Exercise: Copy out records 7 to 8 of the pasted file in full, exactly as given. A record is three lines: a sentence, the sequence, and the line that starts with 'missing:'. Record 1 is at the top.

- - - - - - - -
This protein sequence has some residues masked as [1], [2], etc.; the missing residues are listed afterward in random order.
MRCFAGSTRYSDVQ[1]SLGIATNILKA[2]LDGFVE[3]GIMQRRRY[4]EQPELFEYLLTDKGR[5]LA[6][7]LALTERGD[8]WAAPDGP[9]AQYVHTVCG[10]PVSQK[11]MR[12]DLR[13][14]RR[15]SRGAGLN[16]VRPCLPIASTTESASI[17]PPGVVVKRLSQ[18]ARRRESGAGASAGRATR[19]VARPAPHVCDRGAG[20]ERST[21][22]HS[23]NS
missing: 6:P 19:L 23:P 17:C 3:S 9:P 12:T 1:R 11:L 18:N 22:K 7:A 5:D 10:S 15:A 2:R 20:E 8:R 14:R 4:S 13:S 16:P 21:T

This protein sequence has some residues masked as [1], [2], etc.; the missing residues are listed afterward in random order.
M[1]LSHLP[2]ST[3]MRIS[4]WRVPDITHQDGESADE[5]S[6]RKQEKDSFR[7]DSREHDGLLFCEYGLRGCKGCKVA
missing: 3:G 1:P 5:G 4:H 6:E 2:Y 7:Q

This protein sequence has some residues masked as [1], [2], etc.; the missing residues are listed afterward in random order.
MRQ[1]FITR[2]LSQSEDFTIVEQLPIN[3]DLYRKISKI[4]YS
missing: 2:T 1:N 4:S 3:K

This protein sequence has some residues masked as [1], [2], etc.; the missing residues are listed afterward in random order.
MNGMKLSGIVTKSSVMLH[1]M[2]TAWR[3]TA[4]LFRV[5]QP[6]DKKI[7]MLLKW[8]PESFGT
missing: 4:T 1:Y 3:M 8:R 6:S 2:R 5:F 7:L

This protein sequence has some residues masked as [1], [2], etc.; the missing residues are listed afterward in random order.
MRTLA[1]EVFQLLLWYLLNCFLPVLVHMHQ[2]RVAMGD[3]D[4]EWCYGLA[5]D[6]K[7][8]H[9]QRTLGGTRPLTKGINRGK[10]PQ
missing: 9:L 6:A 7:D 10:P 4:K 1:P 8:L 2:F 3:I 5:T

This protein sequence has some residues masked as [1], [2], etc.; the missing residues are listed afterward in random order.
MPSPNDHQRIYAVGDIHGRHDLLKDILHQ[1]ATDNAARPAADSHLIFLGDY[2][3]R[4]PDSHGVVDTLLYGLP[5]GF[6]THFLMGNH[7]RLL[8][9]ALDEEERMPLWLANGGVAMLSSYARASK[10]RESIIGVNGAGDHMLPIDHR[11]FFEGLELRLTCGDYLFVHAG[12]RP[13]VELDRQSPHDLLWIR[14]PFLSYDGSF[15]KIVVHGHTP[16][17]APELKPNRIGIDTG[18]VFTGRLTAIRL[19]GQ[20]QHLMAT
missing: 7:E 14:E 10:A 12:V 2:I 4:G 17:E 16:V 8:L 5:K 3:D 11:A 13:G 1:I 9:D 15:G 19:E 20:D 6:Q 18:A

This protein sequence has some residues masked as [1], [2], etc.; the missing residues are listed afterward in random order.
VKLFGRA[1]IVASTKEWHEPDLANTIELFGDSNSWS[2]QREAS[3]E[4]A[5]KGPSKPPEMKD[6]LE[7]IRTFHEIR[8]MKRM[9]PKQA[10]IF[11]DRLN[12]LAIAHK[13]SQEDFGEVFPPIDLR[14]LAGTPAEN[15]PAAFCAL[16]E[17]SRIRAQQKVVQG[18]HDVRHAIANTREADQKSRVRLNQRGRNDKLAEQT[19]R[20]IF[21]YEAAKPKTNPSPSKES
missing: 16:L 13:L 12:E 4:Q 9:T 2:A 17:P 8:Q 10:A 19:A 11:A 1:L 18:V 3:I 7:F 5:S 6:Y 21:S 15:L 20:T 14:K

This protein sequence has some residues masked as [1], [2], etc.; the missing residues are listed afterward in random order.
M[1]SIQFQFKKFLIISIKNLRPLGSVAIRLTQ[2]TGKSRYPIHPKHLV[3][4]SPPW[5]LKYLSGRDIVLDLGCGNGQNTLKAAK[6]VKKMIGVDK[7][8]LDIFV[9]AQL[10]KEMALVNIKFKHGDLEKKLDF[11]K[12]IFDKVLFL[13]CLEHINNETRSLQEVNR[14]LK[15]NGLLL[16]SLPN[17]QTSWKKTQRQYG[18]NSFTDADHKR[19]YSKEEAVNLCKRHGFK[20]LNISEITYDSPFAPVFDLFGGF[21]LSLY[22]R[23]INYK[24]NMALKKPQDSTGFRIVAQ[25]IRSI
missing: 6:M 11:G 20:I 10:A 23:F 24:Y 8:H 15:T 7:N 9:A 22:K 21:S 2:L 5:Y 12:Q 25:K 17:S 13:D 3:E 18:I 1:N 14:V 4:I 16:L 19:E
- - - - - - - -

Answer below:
This protein sequence has some residues masked as [1], [2], etc.; the missing residues are listed afterward in random order.
VKLFGRA[1]IVASTKEWHEPDLANTIELFGDSNSWS[2]QREAS[3]E[4]A[5]KGPSKPPEMKD[6]LE[7]IRTFHEIR[8]MKRM[9]PKQA[10]IF[11]DRLN[12]LAIAHK[13]SQEDFGEVFPPIDLR[14]LAGTPAEN[15]PAAFCAL[16]E[17]SRIRAQQKVVQG[18]HDVRHAIANTREADQKSRVRLNQRGRNDKLAEQT[19]R[20]IF[21]YEAAKPKTNPSPSKES
missing: 16:L 13:L 12:E 4:Q 9:T 2:A 17:P 8:Q 10:A 19:A 11:A 1:L 18:V 3:I 7:F 5:S 6:Y 21:S 15:L 20:T 14:K

This protein sequence has some residues masked as [1], [2], etc.; the missing residues are listed afterward in random order.
M[1]SIQFQFKKFLIISIKNLRPLGSVAIRLTQ[2]TGKSRYPIHPKHLV[3][4]SPPW[5]LKYLSGRDIVLDLGCGNGQNTLKAAK[6]VKKMIGVDK[7][8]LDIFV[9]AQL[10]KEMALVNIKFKHGDLEKKLDF[11]K[12]IFDKVLFL[13]CLEHINNETRSLQEVNR[14]LK[15]NGLLL[16]SLPN[17]QTSWKKTQRQYG[18]NSFTDADHKR[19]YSKEEAVNLCKRHGFK[20]LNISEITYDSPFAPVFDLFGGF[21]LSLY[22]R[23]INYK[24]NMALKKPQDSTGFRIVAQ[25]IRSI
missing: 6:M 11:G 20:I 10:A 23:F 24:Y 8:H 15:T 7:N 9:A 22:K 21:S 2:L 5:Y 12:Q 25:K 17:S 13:D 3:E 18:I 1:N 14:V 4:I 16:L 19:E